HomeGrownFun started June 11 and runs through July 4, except Mondays and Tuesdays. It opens at 11:00 a.m. and closes at 9:00 p.m. When purchasing entrance tickets online, customers must select an entrance time. Tickets cost $ 10 per person and children 5 and under are free. There will be no ticket sales at the door.
Parking passes, priced at $ 12, must also be purchased online in advance. Parking is only available at the Solana green gate on Via de la Valle and at the Stable yellow gate on Jimmy Durante Boulevard.
A full return to the usual San Diego County Fair is expected in 2022.
“Together Against COVID” Campaign Wins Advertising Award
San Diego County and the Multicultural Health Foundation were recently honored at the San Diego American Advertising Awards for the “Together Against COVID” campaign which targeted black communities in San Diego County with accurate, consistent and accurate COVID-19 information. timely.
A silver award was given in the corporate social responsibility poster board category, while a bronze award was given in the television corporate social responsibility category.
Marketing and communications agency in San Diego J. Walcher Communications developed the COVID campaign, which included outdoor, radio and television ads, print and outdoor ads promoting awareness, resources and information. In a statement, the agency called it a “disruption awareness campaign.”
“We wanted to get out of the messages that were starting to fall on deaf ears, the importance of social distancing, of wearing a mask, by linking our campaign to issues of social justice,” said Jean Walcher, president of the agency. “Doug Moore and Robert Borges, our Creative Director and Editor, respectively, delved into the issue to create a campaign that grabbed attention and led people to a website for more information.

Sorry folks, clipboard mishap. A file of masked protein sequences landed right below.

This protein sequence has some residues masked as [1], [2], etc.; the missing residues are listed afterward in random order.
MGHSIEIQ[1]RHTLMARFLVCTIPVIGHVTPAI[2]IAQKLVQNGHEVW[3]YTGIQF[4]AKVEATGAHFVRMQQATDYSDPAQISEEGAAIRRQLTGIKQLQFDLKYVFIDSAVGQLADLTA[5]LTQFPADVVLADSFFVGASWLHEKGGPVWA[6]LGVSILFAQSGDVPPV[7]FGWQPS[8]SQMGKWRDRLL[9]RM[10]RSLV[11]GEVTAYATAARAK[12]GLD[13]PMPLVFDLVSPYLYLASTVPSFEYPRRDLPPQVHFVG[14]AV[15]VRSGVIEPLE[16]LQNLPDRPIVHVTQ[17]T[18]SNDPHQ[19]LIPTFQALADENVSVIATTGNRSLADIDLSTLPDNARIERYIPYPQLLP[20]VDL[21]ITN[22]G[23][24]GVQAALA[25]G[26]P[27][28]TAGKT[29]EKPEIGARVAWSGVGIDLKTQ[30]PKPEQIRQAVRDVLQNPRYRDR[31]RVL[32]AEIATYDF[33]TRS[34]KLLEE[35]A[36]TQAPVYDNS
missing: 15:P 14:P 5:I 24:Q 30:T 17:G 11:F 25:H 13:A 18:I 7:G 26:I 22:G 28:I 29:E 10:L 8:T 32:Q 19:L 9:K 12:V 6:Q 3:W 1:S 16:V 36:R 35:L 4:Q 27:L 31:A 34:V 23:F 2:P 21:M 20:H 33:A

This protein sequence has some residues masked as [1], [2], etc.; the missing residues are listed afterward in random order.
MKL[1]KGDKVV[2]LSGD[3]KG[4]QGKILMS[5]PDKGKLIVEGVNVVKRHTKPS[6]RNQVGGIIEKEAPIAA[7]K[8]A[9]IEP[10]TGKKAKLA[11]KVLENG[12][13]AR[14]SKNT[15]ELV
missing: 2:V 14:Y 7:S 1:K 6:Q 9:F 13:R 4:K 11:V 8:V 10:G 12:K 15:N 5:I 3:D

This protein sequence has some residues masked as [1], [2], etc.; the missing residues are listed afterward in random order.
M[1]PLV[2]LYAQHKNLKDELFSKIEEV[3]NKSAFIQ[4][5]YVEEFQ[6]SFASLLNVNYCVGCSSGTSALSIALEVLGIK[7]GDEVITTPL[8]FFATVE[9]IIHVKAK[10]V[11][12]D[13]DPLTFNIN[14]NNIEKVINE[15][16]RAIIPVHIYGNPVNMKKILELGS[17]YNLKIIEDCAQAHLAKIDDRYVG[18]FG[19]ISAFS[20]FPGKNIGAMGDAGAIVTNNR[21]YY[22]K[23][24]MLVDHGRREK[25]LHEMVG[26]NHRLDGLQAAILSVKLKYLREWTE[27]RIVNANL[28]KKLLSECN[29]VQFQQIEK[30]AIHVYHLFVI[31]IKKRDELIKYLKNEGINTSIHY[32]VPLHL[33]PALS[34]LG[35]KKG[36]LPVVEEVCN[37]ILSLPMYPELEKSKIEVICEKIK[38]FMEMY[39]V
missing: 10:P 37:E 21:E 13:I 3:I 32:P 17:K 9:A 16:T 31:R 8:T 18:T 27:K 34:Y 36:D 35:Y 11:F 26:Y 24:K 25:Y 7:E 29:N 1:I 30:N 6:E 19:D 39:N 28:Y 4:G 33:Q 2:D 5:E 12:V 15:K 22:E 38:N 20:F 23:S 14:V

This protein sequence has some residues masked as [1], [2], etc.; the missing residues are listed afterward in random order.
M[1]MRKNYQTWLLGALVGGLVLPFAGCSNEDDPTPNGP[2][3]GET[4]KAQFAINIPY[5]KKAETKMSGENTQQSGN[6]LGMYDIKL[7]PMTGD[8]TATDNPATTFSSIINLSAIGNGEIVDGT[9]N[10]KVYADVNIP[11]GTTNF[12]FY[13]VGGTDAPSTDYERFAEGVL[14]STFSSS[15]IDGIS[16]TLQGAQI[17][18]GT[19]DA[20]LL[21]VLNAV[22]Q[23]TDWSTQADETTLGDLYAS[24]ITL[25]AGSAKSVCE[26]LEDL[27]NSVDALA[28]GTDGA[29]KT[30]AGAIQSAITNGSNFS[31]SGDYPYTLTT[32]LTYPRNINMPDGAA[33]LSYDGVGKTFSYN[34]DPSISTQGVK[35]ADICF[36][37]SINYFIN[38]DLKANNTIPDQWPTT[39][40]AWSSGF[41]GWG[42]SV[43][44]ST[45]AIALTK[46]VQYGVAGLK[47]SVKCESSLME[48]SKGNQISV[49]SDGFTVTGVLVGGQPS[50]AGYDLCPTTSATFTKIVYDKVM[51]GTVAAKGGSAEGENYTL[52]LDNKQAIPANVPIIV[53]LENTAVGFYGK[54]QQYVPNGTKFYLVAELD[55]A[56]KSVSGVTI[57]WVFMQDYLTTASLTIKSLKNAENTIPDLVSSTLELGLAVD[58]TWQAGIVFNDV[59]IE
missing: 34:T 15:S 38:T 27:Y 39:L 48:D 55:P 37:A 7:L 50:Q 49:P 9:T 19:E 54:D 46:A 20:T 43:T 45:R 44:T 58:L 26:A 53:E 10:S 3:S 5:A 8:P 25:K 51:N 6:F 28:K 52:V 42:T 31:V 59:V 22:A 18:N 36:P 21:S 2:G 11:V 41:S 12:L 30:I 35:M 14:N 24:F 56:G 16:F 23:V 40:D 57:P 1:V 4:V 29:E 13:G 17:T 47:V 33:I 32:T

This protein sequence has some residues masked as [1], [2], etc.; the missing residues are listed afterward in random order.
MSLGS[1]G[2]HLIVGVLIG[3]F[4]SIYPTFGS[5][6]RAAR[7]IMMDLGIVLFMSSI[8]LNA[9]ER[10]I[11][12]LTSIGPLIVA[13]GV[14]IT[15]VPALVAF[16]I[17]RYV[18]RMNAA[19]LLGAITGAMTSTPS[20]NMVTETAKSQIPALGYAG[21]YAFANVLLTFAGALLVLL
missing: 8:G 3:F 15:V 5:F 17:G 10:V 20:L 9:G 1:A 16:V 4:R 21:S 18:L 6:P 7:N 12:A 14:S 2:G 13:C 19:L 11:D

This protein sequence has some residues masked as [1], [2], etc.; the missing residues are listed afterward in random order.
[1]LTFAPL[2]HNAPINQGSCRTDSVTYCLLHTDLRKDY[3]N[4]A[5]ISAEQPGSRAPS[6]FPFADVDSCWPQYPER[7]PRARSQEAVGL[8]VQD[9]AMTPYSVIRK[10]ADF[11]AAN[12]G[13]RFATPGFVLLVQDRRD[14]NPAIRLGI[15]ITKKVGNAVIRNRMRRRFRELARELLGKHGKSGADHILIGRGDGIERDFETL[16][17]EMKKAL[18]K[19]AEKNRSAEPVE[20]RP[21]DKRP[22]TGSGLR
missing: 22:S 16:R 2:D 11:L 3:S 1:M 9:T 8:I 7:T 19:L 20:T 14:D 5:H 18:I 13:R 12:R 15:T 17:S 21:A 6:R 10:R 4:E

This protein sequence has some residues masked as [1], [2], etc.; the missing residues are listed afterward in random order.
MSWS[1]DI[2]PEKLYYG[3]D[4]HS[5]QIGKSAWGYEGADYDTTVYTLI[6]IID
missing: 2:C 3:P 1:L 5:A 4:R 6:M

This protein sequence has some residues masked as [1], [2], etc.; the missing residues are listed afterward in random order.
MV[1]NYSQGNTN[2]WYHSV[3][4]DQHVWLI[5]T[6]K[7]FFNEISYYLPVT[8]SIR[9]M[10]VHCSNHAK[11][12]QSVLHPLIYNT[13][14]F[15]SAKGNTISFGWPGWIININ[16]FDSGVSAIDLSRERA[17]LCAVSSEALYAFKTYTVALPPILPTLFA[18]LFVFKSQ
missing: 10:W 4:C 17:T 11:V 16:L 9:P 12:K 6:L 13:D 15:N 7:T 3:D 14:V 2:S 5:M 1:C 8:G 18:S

The San Diego American Advertising Awards program was hosted by the local chapter of the American Advertising Federation.
Once heard in San Diego, Jim Rome is now the richest sports presenter
Host of sports talk shows on national radio Jim Rome, believed to be America’s richest broadcaster with connections to San Diego, signed with an arts agency ICM partners for representation, reports Deadline Hollywood, an entertainment industry information website. Founded in 1975 as International Creative Management, the ICM represents artists, content creators, broadcasters, authors, journalists and artisans.
After graduating from the University of California, Santa Barbara in 1987, Rome worked for a few years at KTMS 990-AM in Santa Barbara. At the end of 1990, Rome joined XTRA Sports 690-AM, where his radio talk show career blossomed. His show aired nationally in 1996. In 1997, he spread to television, hosting “The Last Word with Jim Rome” on Fox Sports and “Jim Rome is Burning” on ESPN.
Today, “The Jim Rome Show” airs on CBS Sports Radio and streams to over two million listeners on 200 stations, including KWFN 97.3-FM The Fan in San Diego (weekdays 9 a.m. to 12 p.m. ).
His motion picture appearances have been included alongside Michael Jordan in “Space Jam”, Adam Sadler in “The Longest Yard” and Al Pacino and Matthew McConaughey in “Two for the Money”.
According to Rich People.com, an online entertainment news blog, Rome’s net worth is estimated at $ 90 million, making him the richest sports commentator in the world. He would be paid $ 30 million a year in his contract with CBS.
WADA San Diego Webinar Provides Information on ‘Social Styles’
The American Marketing Association San Diego Chapter will host “Social Styles,” a free webinar from 11:30 am to 1 pm, Wednesday, June 23 on Zoom.
Presented by La Jolla Fundraising Academy, the webinar will cover the four dominant social styles including learning, understanding, empathizing and adapting, which are the four main approaches to sending and receiving information. The social style model is one of the most valuable methods for finding the best way to approach a prospect, build a relationship, secure a partnership, and form a lasting relationship.
Rick griffin is a San Diego-based public relations and marketing consultant. His MarketInk column appears weekly on Mondays in The Times of San Diego.